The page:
A Slow-Growing Monster ~ Devils Lake, ND

One of many ND "prairie potholes", with sprawling Devils Lake in the background
One of many ND “prairie potholes”, with sprawling Devils Lake in the background

When crossing over from Minnesota to North Dakota we envisioned wide-open plains but what greeted us instead was water, everywhere.  I’m certain parts of the state look more like the wheat fields we had passed, but in this northeastern section of North Dakota, shallow wetlands known as “prairie potholes” dotted the fields, and the slow-growing monster known as Devils Lake shimmered in the distance.

This was once Sioux territory and they called this lake mni wak’áη chant.  Broken down into separate words the translation of “Bad Spirit Lake” was converted to Devils Lake by early Europeans.  For the Sioux, the word ‘bad’ referred to the salinity of the water, making it unfit to drink and ‘spirit’ the mirages they often saw across the water.

Aerial view of Devils Lake - photo credit Google
Aerial view of Devils Lake – photo credit Google

Devils Lake is the largest “natural” body of water in North Dakota and is a closed lake, meaning it has no outlet to river systems.  It is completely dependent upon precipitation, evaporation, and seepage to contain its size and is much higher in salinity than other lakes due to its closed nature.  Over the past 20 years it has nearly quadrupled in size, swallowing up thousands of acres of land, millions of trees, hundreds of buildings, and at least two towns in its path.

We have read that Devils Lake is within four feet of flowing into the nearby Sheyenne River.  Due to its salinity, the potential environmental impact of water being diverted away from the lake has officials and surrounding communities in a quandary.  No other place in America has faced this kind of dilemma other than the Great Salt Lake, which I believe was resolved when Utah experienced a drought.

Nice big sites at Grahams Island
Nice big sites at Grahams Island

We recently spent a few days at Grahams Island State Park, surrounded by Devils Lake. The state park was lovely and reminded us of a well-manicured city park, with sites in our section well-spaced and filled with plenty of mature shade trees.  Don’t come to the park expecting lots of hiking or biking trails, although I did venture out on my bike across the causeway a time or two.  This park is better experienced sitting under an oak tree reading a good book or looking out over the lake.  Better yet, if you are a fisherman, Devils Lake is known as the perch capital of the world, although campers were catching their limit of walleye the few days we were there.

Another discovery made during our visit was that of vast fields of golden sunflowers bowing in homage to the sun.  I learned that sunflowers are primarily grown in the Dakotas, with 50% of the U.S. production in North Dakota.  These beauties are grown for oilseed, sunflower seeds for snacks and bird food, and the fields stretched on for miles.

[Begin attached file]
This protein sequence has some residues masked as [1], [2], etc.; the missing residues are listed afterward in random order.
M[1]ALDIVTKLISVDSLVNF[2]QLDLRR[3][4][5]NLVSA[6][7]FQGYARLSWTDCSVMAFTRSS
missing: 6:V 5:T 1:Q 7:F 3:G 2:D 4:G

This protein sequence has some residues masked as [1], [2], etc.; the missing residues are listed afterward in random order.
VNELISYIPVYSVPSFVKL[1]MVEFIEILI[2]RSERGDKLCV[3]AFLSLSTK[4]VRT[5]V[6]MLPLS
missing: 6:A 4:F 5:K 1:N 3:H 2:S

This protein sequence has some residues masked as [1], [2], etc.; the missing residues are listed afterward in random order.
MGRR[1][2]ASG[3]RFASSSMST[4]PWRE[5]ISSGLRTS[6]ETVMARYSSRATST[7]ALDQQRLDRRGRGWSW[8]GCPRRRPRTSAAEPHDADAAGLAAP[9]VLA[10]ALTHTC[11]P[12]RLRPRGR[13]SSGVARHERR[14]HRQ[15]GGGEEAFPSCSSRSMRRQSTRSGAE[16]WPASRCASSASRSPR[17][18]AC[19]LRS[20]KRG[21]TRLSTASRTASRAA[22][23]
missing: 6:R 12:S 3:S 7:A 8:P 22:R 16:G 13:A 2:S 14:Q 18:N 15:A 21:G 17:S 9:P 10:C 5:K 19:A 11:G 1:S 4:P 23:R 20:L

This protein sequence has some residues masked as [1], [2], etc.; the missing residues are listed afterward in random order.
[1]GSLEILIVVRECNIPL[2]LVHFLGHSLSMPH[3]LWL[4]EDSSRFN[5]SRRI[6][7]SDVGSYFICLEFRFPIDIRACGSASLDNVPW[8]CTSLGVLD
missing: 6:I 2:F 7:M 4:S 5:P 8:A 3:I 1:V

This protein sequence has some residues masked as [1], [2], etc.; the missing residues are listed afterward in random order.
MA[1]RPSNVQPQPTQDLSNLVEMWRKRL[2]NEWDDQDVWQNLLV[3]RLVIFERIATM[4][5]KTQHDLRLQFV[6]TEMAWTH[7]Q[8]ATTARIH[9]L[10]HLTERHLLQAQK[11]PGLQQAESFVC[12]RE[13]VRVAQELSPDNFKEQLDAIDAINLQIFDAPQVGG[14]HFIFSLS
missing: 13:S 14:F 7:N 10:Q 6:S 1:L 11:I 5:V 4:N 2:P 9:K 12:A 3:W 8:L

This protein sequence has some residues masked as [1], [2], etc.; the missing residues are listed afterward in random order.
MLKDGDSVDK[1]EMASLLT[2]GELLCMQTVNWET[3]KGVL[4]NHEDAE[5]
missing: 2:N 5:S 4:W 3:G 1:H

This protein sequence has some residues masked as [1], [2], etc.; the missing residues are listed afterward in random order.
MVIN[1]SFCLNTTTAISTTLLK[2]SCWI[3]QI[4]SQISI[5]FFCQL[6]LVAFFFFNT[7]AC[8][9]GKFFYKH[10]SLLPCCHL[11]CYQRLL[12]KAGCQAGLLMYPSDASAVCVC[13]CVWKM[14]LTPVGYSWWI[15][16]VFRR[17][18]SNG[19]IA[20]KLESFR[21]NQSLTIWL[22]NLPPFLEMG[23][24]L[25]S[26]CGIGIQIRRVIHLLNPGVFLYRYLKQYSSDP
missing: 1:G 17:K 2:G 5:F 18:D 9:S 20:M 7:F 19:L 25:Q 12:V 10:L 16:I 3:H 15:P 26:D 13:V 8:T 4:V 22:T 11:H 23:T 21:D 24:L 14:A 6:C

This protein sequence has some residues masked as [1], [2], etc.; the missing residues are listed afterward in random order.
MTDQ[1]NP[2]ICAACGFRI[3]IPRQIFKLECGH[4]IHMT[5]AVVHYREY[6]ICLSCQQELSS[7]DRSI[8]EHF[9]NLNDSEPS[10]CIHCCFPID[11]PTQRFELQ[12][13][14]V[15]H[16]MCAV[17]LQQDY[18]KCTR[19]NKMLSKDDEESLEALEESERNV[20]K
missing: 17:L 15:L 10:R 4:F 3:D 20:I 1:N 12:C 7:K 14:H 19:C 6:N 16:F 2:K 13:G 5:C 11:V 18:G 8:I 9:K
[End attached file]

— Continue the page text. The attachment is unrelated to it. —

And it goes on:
The very best part of our stay at Grahams Island was having friends Pam and John join us and true to form, we found a couple of opportunities to enjoy a meal together, once at our place, once at theirs.  Pam’s seafood paella rocked!

Hmm, wonder what these two guys find so funny?
Hmm, wonder what these two guys find so funny?

Good food, good friends and lots of laughter – the simple pleasures of life.  We look forward to meeting up again with them this winter, which is just about the best part of this full-time lifestyle, finding like-minded folks on the road. 🙂

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43 thoughts on “A Slow-Growing Monster ~ Devils Lake, ND

    • I was just the same way about them Sue. In fact, one day as I was wading waist-high in weeds up a steep hill to get to one of the fields, I wondered about the type of snakes in North Dakota. That did not deter me however. 🙂

  • Just had no idea there were sun flowers in ND…AND I had no idea about that lake. Fascinating stuff! So happy you got to catch up w/ Pam & John again. Good peeps!
    Nina

    • I had no idea about the sunflowers either and they were amazing, like a golden sea. The lake is really a huge problem for the small communities in the area and ND has already spent a small fortune to try to contain the problem. Pam and John are good peeps, just like a crazy Dane and a Cuban fella we know. 😉

  • We saw a couple amazing fields of sunflowers as we left Minot to head to Glasgow. The fields were packed with huge blooms. But my favorite was the beautiful blue flax field right outside our park.

    I am so glad we joined you at Devils Lake. It is such a unique place. Did you catch the TV antenna out in the water as we crossed the causeway? I tried to get a photo as we left but I just caught the edge.

    We did eat well didn’t we, without even leaving the park (not that there was anywhere to go)!

    Can’t wait for our next meet up on the trail!